Data Centers and Servers, Year in Review 2017
Server room decommissions
- By the close of 2017, 28 of the 32 in-scope server rooms had been consolidated into centrally managed data centers.
When every square foot counts, data center consolidation means valuable space
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A prep area and study lounge for undergraduate chemistry lab assistants.A work room for student staff configuring computer hardware. A much-needed conference room. Expansion space to accommodate growing programs or proposed renovations. What do these facilities have in common? All once housed racks of energy-hungry servers, climate-control systems, and, in a few cases, stacks of electronic junk. Today, they’re clean, usable space on a campus where every square foot counts.
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- DCSC yields savings on energy, hardware, and support—especially when aging servers can be virtualized.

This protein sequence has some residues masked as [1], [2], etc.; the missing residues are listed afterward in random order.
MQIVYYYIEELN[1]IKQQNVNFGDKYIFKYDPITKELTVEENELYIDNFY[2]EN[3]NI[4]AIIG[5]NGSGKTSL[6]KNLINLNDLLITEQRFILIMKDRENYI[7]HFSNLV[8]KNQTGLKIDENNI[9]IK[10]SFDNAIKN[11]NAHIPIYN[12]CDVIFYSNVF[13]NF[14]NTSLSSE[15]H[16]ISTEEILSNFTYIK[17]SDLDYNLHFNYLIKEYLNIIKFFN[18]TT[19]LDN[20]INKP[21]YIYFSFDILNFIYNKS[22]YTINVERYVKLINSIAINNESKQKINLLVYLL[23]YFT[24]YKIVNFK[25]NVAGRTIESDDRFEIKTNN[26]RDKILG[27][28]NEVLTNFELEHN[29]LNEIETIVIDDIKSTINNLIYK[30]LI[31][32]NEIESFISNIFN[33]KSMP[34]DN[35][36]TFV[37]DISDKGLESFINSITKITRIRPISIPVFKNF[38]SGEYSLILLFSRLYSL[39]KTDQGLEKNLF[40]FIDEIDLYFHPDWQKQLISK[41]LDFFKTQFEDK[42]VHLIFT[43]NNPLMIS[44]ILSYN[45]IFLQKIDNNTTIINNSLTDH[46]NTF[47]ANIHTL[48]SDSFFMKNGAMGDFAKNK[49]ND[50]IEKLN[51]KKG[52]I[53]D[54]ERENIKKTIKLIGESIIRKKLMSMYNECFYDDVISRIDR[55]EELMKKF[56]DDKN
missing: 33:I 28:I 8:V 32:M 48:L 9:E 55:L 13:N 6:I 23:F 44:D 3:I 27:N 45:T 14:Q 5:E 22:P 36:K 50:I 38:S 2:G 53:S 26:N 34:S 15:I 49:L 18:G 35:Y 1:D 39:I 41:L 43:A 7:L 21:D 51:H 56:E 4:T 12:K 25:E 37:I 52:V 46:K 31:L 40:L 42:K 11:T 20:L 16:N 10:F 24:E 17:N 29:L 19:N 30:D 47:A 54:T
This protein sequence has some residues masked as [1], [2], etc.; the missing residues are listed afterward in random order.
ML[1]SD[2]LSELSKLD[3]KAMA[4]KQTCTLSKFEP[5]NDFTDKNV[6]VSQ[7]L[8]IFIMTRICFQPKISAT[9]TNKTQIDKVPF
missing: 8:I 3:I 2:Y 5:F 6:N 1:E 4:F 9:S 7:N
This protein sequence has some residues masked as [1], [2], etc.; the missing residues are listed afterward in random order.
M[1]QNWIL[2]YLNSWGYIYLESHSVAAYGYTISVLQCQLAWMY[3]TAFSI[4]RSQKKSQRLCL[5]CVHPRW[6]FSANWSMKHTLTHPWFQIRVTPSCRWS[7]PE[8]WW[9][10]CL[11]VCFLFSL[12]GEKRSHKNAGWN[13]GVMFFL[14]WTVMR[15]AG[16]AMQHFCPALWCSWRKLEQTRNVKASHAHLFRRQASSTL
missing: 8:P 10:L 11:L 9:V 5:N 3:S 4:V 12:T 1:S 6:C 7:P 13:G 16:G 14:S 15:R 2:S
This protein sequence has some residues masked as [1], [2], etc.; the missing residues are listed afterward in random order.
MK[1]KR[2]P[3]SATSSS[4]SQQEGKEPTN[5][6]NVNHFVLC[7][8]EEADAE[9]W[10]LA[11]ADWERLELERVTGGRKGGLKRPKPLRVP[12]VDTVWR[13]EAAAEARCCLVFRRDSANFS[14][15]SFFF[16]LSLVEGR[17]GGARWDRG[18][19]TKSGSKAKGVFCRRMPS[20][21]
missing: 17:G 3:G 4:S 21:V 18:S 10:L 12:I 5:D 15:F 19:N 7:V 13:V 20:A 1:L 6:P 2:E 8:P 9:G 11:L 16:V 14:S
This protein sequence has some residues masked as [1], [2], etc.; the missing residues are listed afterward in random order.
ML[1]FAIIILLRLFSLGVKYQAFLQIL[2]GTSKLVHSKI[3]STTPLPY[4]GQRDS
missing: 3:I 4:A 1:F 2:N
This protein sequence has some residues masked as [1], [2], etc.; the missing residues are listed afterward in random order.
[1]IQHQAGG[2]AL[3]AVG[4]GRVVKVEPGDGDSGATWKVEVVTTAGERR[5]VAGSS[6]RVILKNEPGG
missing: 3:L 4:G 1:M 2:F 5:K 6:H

- The $850,000 in annual savings includes:
- Consolidation of systems into existing services allowed elimination of duplicate services and reinvestment of resources to support the research and teaching mission of the university.
Building relationships and shifting culture
- The project team worked with researchers and local IT staff to review the valuable research and work being done in the facilities and determine whether the equipment that supports that research and work is a candidate for consolidation, retirement, virtualization, the cloud, replacement, or migration to a more energy-efficient space.
- Units are now initiating server virtualizations. System administrators are taking a close look at facilities that aren’t on the project’s list to decommission.
- The fact that system administrators are looking for opportunities to consolidate or virtualize servers, and even independently closing server rooms, is a testament to the DCSC team’s approach, results, and impact on campus culture.